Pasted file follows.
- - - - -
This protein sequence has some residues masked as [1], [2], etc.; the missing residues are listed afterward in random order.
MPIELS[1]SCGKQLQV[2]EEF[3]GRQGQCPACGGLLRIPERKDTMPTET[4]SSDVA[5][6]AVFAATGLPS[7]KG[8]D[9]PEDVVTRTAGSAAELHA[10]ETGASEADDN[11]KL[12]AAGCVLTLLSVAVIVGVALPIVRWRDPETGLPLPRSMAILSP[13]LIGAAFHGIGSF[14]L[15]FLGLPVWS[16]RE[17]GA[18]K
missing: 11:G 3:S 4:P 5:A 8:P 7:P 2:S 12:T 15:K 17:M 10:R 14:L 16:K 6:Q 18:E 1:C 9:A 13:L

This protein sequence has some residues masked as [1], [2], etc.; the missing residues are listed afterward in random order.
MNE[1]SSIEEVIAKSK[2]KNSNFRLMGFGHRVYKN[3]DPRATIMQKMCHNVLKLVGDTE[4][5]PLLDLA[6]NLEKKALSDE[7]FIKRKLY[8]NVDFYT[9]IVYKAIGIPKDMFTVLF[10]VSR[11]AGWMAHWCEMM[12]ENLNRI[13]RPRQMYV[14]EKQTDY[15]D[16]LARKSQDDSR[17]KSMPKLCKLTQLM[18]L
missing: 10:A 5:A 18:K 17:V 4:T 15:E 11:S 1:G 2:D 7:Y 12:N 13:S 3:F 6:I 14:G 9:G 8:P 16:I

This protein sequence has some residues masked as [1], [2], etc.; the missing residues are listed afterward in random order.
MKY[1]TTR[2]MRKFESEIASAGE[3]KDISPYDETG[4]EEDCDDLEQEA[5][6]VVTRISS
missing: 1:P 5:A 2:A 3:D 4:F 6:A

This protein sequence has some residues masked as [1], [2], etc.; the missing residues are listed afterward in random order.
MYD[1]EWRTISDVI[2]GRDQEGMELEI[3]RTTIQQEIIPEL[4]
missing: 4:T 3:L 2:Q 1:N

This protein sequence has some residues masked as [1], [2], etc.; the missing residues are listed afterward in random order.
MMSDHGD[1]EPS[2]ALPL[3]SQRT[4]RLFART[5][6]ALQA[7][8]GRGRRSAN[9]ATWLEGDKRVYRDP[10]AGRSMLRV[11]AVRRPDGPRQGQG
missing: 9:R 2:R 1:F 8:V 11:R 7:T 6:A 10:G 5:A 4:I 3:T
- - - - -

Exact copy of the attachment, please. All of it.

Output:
This protein sequence has some residues masked as [1], [2], etc.; the missing residues are listed afterward in random order.
MPIELS[1]SCGKQLQV[2]EEF[3]GRQGQCPACGGLLRIPERKDTMPTET[4]SSDVA[5][6]AVFAATGLPS[7]KG[8]D[9]PEDVVTRTAGSAAELHA[10]ETGASEADDN[11]KL[12]AAGCVLTLLSVAVIVGVALPIVRWRDPETGLPLPRSMAILSP[13]LIGAAFHGIGSF[14]L[15]FLGLPVWS[16]RE[17]GA[18]K
missing: 11:G 3:S 4:P 5:A 8:P 7:P 2:S 12:T 15:K 17:M 10:R 14:L 16:K 6:Q 18:E 1:C 9:A 13:L

This protein sequence has some residues masked as [1], [2], etc.; the missing residues are listed afterward in random order.
MNE[1]SSIEEVIAKSK[2]KNSNFRLMGFGHRVYKN[3]DPRATIMQKMCHNVLKLVGDTE[4][5]PLLDLA[6]NLEKKALSDE[7]FIKRKLY[8]NVDFYT[9]IVYKAIGIPKDMFTVLF[10]VSR[11]AGWMAHWCEMM[12]ENLNRI[13]RPRQMYV[14]EKQTDY[15]D[16]LARKSQDDSR[17]KSMPKLCKLTQLM[18]L
missing: 10:A 5:A 18:K 17:V 4:T 15:E 11:S 1:G 2:D 7:Y 12:N 13:S 3:F 6:I 14:G 9:G 8:P 16:I

This protein sequence has some residues masked as [1], [2], etc.; the missing residues are listed afterward in random order.
MKY[1]TTR[2]MRKFESEIASAGE[3]KDISPYDETG[4]EEDCDDLEQEA[5][6]VVTRISS
missing: 1:P 5:A 2:A 3:D 4:F 6:A

This protein sequence has some residues masked as [1], [2], etc.; the missing residues are listed afterward in random order.
MYD[1]EWRTISDVI[2]GRDQEGMELEI[3]RTTIQQEIIPEL[4]
missing: 4:T 3:L 2:Q 1:N

This protein sequence has some residues masked as [1], [2], etc.; the missing residues are listed afterward in random order.
MMSDHGD[1]EPS[2]ALPL[3]SQRT[4]RLFART[5][6]ALQA[7][8]GRGRRSAN[9]ATWLEGDKRVYRDP[10]AGRSMLRV[11]AVRRPDGPRQGQG
missing: 9:R 2:R 1:F 8:V 11:R 7:T 6:A 10:G 5:A 4:I 3:T